“14. We find it extremely difficult to fathom any rationale for the observation made in paragraph 24 of the judgment in Sarla Verma’s case that where the deceased was self-employed or was on a fixed salary without provision for annual increment, etc., the Courts will usually take only the actual income at the time of death and a departure from this rule should be made only in rare and exceptional cases involving special circumstances. In our view, it will be nave to say that the wages or total emoluments/income of a person who is self-employed or who is employed on a fixed salary without provision for annual increment, etc., would remain the same throughout his life.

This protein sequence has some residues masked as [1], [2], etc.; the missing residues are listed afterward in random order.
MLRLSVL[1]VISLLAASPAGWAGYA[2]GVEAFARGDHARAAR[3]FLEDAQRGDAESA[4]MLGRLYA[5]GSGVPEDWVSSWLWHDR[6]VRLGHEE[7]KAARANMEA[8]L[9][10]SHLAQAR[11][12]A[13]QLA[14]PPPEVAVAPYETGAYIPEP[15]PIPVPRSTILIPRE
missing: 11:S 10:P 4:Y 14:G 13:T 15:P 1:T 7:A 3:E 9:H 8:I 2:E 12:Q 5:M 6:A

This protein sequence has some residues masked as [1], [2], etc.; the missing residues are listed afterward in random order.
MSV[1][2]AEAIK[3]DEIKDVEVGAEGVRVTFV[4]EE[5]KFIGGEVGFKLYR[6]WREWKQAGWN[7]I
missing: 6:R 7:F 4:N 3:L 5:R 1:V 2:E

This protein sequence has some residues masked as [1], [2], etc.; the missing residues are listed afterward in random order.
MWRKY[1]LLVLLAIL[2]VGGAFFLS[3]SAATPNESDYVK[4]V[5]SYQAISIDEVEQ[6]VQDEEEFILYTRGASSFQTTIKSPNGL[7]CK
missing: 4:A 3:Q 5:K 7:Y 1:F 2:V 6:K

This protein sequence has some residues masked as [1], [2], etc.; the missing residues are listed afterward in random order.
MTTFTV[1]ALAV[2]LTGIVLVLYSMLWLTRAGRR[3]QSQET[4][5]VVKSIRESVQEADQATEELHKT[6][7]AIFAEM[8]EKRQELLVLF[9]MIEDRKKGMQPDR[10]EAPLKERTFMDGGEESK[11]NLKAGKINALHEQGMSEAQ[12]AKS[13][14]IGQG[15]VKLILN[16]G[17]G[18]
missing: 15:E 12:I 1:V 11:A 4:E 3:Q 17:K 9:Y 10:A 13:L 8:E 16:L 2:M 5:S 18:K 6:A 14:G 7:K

15. The rise in the cost of living affects everyone across the board. It does not make any distinction between rich and poor. As a matter of fact, the effect of rise in prices which directly impacts the cost of living is minimal on the rich and maximum on those who are selfemployed or who get fixed income/emoluments. They are the worst affected people. Therefore, they put in extra efforts to generate additional income necessary for sustaining their families.
16. The salaries of those employed under the Central and State Governments and their agencies/ instrumentalities have been revised from time to time to provide a cushion against the rising prices and provisions have been made for providing security to the families of the deceased employees. The salaries of those employed in private sectors have also increased manifold. Till about two decades ago, nobody could have imagined that salary of Class IV employee of the Government would be in five figures and total emoluments of those in higher echelons of service will cross the figure of rupees one lakh.